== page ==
Micropoetry Monday: Coming of Age

High school graduation night at Mr. Manatee's

When Sydney Cahill’s father died
& left a hole,
she went through that hole,
discovering a door to another dimension—
where she could revisit her childhood:
when her father had written
the Wacky Wildlife series
that had delighted his “little women,”
before her mother, the illustrator,
had lost the gift of capturing those characters
in earthy & metallic hues,
before her hometown had become
a ghost town.
Like a backdoor poet,
she crossed over that threshold—
not as an observer,
but as a participant.
When the memories of her childhood
during those moments
began to disappear,
replaced with her adult memories of them,
she realized that she had to leave her past,
for she was stealing the memories
from the little girl she had once been.

Evan Trotter’s Alma Mater

He had been known as the Big Mac on Campus,
always quoting himself
& speaking of himself in the third person,
impersonating professors
of literature & philosophy,
& being both a public & private nuisance,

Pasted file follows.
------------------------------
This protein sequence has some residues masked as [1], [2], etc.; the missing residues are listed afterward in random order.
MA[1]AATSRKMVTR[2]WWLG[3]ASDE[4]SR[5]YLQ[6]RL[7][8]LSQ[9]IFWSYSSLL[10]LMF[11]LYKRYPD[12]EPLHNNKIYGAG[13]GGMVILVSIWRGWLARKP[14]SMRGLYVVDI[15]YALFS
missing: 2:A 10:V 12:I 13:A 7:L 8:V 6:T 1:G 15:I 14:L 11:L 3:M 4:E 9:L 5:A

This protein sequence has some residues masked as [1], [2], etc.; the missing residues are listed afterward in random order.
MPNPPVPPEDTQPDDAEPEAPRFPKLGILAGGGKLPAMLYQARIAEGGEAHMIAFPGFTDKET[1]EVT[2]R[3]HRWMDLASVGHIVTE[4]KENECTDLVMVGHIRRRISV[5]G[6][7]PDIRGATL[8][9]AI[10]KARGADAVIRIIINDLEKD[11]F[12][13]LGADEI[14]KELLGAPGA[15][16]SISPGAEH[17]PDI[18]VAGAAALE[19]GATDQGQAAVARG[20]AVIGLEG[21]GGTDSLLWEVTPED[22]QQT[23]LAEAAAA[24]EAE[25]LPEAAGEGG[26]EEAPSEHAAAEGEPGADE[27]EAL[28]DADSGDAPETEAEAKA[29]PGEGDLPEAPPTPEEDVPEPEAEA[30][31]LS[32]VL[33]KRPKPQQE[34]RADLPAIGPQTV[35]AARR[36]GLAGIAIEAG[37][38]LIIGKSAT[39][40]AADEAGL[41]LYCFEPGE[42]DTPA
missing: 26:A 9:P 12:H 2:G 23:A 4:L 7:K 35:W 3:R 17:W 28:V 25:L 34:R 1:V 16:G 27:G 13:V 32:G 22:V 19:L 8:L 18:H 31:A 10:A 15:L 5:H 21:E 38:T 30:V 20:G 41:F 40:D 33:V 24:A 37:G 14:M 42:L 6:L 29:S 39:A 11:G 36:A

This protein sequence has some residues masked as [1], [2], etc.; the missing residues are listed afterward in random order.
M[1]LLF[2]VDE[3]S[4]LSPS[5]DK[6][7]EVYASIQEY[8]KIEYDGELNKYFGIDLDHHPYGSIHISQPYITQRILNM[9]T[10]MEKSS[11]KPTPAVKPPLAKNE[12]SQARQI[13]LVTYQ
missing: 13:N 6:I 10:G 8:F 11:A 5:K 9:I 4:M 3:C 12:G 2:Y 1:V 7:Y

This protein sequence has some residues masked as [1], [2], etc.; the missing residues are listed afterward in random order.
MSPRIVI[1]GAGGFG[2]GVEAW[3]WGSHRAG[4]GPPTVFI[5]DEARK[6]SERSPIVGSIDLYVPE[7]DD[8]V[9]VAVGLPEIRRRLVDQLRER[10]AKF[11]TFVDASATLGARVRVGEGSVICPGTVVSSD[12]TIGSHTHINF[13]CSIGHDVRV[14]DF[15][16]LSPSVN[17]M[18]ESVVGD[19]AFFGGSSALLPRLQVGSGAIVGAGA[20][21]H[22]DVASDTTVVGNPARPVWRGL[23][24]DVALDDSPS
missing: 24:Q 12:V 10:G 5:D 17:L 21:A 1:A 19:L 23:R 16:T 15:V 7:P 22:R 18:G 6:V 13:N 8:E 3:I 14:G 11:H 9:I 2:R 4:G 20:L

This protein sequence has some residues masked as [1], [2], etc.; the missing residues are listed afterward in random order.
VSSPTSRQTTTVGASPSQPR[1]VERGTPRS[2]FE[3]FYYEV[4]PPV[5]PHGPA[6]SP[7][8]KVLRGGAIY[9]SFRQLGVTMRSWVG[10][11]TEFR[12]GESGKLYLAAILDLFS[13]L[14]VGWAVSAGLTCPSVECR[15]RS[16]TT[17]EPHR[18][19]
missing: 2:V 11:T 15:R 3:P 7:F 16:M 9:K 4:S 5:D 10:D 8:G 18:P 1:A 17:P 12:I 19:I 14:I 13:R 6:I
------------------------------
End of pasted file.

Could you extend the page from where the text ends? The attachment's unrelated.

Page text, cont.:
without nuance.
But when he met the humble scholar
who didn’t give him the time of day—
unless it was a.m. or p.m.—
he saw,
in her shiny little clock face,
his sizeable width & lack of depth,
his attitude that had been one of latitude
(longitude unknown),
& the tiny town he had thought
would someday be his
that could not be found on any map,
treasure or otherwise.
It was then that he knew
that the little magna cum laude
with the mechanical pencil
piercing her messy bun—
whose I.Q. equaled her E.I.—
was not the woman he wanted
but the woman he wished had wanted him.

The little stranger who lived with her,
who spoke not her mind
but to it,
the little stranger who lived inside her,
whose name was predestined
to be Evan or Emma,
& the tallish, lightish, & unconventionally handsome stranger
who lay beside her,
comprised the strangeness that had become her life.
She stared at the shiny face in the fogged-up bathroom mirror,
whose gray-dawn hair smelled of strawberry shampoo.
Through the mist,
she saw the face of the person she was now
but who would be a stranger ten years from now.
It was like looking into the past
from the future,
for this woman who stared strangely back at her
would be gone then;
every cell in her body would be different.
When she looked at pictures from ten years ago—
before the two little strangers
& the stranger who had given them to her—
she saw,
in herself,
a stranger.

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